Sample size estimation for randomised controlled trials with repeated assessment of patient-reported outcomes: what correlation between baseline and follow-up outcomes should we assume?

Trials. 2019 Sep 13;20(1):566. doi: 10.1186/s13063-019-3671-2.


Background: Patient-reported outcome measures (PROMs) are now frequently used in randomised controlled trials (RCTs) as primary endpoints. RCTs are longitudinal, and many have a baseline (PRE) assessment of the outcome and one or more post-randomisation assessments of outcome (POST). With such pre-test post-test RCT designs there are several ways of estimating the sample size and analysing the outcome data: analysis of post-randomisation treatment means (POST); analysis of mean changes from pre- to post-randomisation (CHANGE); analysis of covariance (ANCOVA). Sample size estimation using the CHANGE and ANCOVA methods requires specification of the correlation between the baseline and follow-up measurements. Other parameters in the sample size estimation method being unchanged, an assumed correlation of 0.70 (between baseline and follow-up outcomes) means that we can halve the required sample size at the study design stage if we used an ANCOVA method compared to a comparison of POST treatment means method. So what correlation (between baseline and follow-up outcomes) should be assumed and used in the sample size calculation? The aim of this paper is to estimate the correlations between baseline and follow-up PROMs in RCTs.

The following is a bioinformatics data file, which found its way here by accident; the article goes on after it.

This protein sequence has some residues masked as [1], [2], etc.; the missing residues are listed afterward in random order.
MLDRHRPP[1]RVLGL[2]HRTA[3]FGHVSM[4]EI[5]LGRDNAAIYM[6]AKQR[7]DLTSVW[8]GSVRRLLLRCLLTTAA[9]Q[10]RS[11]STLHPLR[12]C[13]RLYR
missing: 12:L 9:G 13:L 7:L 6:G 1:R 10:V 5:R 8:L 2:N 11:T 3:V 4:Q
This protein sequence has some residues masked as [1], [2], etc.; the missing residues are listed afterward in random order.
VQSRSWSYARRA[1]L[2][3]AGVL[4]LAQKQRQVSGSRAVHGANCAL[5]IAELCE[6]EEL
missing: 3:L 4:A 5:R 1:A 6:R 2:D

Methods: The Pearson correlation coefficients between the baseline and repeated PROM assessments from 20 RCTs (with 7173 participants at baseline) were calculated and summarised.

Results: The 20 reviewed RCTs had sample sizes, at baseline, ranging from 49 to 2659 participants. The time points for the post-randomisation follow-up assessments ranged from 7 days to 24 months; 464 correlations, between baseline and follow-up, were estimated; the mean correlation was 0.50 (median 0.51; standard deviation 0.15; range - 0.13 to 0.91).

Conclusions: There is a general consistency in the correlations between the repeated PROMs, with the majority being in the range of 0.4 to -0.6. The implications are that we can reduce the sample size in an RCT by 25% if we use an ANCOVA model, with a correlation of 0.50, for the design and analysis. There is a decline in correlation amongst more distant pairs of time points.

Keywords: ANCOVA; Correlations; Health Technology Assessment; Patient-reported outcome measures; Publicly funded; Randomised controlled trials; Review; Sample size estimation.

MeSH terms

  • Comparative Effectiveness Research
  • Endpoint Determination*
  • Humans
  • Patient Reported Outcome Measures*
  • Randomized Controlled Trials as Topic / methods*
  • Sample Size*
  • Time Factors
  • Treatment Outcome